ATHENS (Reuters) - Greek Prime Minister Kyriakos Mitsotakis on Tuesday called parliamentary elections for May 21, saying he wanted a clean slate to push through further reforms after four years at the helm.
But a deadly rail disaster last month as well as runaway inflation that has left many people struggling to pay their bills has stirred public anger, and helped to erode his New Democracy Party's lead over the opposition leftist party Syriza.
The vote is now unlikely to produce a clear winner, setting the stage for protracted political manouevring and a runoff vote.
"The country and its citizens need clear horizons...the national elections will be held at the end of the four-year term, as I had committed from the start," Mitsotakis, whose term ends in July, told a televised cabinet meeting.
A new electoral system, setting the bar high on winning an absolute majority in the 300-seat parliament, means the May 21 poll is unlikely to be conclusive and a second round of voting may have to take place by early July.
Reflecting market unease at an extended election period, the Greek stockmarket turned negative on the announcement.
"Polls don't show what the market wants, (which is) a majority government from the first election," said Takis Zamanis, senior asset manager at Beta Securities in Athens.
Should one party fail to win outright, a fallback would be attempting to cobble together a coalition among Greece's fractious political parties.
If that fails a second round of voting - under a slightly tweaked electoral system giving frontrunners bonus seats - would be needed.
DISASTER STRUCK CHORD
The rail disaster on the Athens-Thessaloniki route, which killed 57 people, led to protests over the safety shortcomings of an underfunded and poorly maintained network, the legacy of a decade-long financial crisis which ended in 2018.
Mitsotakis said the "painful and traumatic" experience of the disaster highlighted deficiencies the state still had.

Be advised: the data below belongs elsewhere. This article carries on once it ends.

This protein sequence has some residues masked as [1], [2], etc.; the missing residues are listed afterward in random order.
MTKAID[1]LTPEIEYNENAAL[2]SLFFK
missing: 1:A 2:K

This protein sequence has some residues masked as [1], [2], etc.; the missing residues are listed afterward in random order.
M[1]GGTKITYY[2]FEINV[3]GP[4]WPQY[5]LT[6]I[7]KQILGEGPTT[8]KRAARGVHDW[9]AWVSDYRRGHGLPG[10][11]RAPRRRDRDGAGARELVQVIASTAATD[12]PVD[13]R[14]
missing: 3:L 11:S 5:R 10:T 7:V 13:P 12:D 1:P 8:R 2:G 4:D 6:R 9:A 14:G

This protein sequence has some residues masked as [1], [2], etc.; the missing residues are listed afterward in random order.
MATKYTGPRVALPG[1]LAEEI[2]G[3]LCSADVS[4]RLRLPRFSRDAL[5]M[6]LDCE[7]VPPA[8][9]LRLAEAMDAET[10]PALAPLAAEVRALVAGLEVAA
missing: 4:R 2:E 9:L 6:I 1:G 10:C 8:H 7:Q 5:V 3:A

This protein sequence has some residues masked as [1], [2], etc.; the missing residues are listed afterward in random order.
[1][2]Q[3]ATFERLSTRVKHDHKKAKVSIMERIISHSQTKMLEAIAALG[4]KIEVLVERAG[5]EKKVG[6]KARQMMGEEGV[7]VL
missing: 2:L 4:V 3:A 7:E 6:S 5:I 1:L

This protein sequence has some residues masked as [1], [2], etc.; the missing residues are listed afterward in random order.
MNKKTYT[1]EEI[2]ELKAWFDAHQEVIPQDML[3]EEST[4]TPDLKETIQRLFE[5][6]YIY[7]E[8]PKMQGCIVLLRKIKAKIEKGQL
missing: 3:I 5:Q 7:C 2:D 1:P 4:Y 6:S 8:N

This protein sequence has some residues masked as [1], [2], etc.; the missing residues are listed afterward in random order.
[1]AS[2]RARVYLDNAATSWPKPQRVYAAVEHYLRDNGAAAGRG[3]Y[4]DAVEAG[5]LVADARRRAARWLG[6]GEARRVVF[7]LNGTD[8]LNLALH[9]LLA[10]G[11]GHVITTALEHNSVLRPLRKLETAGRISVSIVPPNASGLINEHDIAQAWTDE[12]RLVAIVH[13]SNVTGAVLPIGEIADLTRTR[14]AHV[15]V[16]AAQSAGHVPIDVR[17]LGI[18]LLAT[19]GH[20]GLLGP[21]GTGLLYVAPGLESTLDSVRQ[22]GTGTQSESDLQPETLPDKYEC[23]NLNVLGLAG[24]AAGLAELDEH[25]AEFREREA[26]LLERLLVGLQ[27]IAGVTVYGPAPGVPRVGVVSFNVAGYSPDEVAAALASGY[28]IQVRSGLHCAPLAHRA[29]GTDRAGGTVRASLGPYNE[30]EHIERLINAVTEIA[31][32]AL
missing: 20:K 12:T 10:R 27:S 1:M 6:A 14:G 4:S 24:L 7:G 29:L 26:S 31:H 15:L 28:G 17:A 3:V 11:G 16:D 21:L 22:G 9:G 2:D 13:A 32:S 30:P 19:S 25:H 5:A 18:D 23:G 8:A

"Overturning all these is a clear priority for the next day," Mitsotakis said.
Analysts say the disaster turned a perception of Mitsotakis's administration as getting things done on its head.
"Public fury and negative emotions have multiplied, and hit the main narrative of this government, which was that it changed Greece," pollster Costas Panagopoulos told Reuters.
"It will be crucial to see whether a protest vote will prevail, or if the government narrative of stability will," Panagopoulos, head of Alco polling agency, said.
Syriza leader Alexis Tsipras, whom Mitsotakis unseated in 2019, said the days of New Democracy in government were numbered.
"This adventure is coming to an end. Just a few more weeks of patience," he said.
Syriza has said it is open to taking part in a coalition government, as has the Socialist PASOK, on condition that Mitsotakis or Tsipras are not prime ministers. The present administration oversaw an increase in social inequalities, an undermining of the rule of law and corruption, its leader Nikos Androulakis said.
"Today he announced the end of his failure of a government," Androulakis said.
(Additional reporting by Karolina Tagaris and Lefteris Papadimas; Writing by Michele Kambas; Editing by Alex Richardson, Bernadette Baum, Alexandra Hudson and Angus MacSwan)